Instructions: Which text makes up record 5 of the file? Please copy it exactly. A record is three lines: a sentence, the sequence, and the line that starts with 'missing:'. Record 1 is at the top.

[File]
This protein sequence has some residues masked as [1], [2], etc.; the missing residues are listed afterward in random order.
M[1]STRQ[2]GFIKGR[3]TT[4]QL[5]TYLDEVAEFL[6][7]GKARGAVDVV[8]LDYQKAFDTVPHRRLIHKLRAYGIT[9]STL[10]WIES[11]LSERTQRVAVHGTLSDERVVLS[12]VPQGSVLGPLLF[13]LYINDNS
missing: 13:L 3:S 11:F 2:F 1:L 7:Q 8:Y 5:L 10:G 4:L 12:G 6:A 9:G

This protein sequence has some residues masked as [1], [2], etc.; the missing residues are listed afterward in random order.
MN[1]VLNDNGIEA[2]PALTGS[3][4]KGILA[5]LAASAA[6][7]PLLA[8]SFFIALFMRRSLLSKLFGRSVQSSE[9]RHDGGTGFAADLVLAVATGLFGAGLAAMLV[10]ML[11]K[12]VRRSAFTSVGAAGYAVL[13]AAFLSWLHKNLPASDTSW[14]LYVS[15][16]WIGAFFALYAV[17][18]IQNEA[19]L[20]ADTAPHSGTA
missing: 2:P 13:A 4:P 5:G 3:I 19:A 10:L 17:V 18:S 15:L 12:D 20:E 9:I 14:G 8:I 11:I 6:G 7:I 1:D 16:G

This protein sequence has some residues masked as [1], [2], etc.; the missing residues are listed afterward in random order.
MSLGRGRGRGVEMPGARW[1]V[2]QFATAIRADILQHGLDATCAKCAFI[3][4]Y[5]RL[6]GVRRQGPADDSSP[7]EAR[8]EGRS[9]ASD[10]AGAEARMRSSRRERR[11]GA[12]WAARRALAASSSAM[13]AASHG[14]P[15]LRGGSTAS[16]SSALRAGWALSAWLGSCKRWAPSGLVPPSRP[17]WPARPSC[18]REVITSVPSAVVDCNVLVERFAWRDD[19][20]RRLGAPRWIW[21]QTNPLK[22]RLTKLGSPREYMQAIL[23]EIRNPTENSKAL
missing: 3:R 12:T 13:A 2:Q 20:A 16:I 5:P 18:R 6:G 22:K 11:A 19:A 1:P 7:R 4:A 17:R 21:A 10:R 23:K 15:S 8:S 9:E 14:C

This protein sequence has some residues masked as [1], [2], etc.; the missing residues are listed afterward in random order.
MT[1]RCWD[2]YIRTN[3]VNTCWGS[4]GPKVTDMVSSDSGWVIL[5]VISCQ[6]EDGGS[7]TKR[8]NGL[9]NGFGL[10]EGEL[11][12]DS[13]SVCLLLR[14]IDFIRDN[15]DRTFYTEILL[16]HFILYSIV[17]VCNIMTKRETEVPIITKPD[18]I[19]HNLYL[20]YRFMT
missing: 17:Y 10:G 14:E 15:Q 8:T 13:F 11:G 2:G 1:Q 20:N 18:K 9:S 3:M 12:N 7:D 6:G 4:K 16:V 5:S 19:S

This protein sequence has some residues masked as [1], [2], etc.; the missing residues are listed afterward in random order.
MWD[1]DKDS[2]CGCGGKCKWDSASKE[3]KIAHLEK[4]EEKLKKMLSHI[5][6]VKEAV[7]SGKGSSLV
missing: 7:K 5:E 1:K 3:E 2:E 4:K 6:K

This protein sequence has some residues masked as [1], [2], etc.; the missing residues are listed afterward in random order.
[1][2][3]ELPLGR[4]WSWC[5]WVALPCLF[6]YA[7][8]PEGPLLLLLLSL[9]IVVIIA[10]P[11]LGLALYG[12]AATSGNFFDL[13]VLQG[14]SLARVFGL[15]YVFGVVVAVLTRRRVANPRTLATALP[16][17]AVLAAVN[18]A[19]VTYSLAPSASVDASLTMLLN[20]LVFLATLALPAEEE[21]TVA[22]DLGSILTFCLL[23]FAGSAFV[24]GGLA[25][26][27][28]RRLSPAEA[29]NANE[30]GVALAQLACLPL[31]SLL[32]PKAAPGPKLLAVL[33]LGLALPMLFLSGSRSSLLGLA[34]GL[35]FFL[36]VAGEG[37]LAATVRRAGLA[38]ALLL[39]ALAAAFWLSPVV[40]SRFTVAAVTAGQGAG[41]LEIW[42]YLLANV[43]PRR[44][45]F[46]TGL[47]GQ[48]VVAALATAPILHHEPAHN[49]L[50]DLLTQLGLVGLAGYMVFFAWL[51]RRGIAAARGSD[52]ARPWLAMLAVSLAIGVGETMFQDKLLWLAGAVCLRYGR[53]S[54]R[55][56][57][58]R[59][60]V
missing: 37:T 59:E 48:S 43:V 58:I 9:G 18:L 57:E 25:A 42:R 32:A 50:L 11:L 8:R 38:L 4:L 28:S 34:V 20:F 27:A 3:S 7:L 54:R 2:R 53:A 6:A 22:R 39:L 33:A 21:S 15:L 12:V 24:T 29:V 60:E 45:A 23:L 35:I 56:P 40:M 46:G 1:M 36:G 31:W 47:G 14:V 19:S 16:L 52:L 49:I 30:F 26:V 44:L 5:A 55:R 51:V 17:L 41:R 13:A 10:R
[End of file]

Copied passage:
This protein sequence has some residues masked as [1], [2], etc.; the missing residues are listed afterward in random order.
MWD[1]DKDS[2]CGCGGKCKWDSASKE[3]KIAHLEK[4]EEKLKKMLSHI[5][6]VKEAV[7]SGKGSSLV
missing: 7:K 5:E 1:K 3:E 2:E 4:K 6:K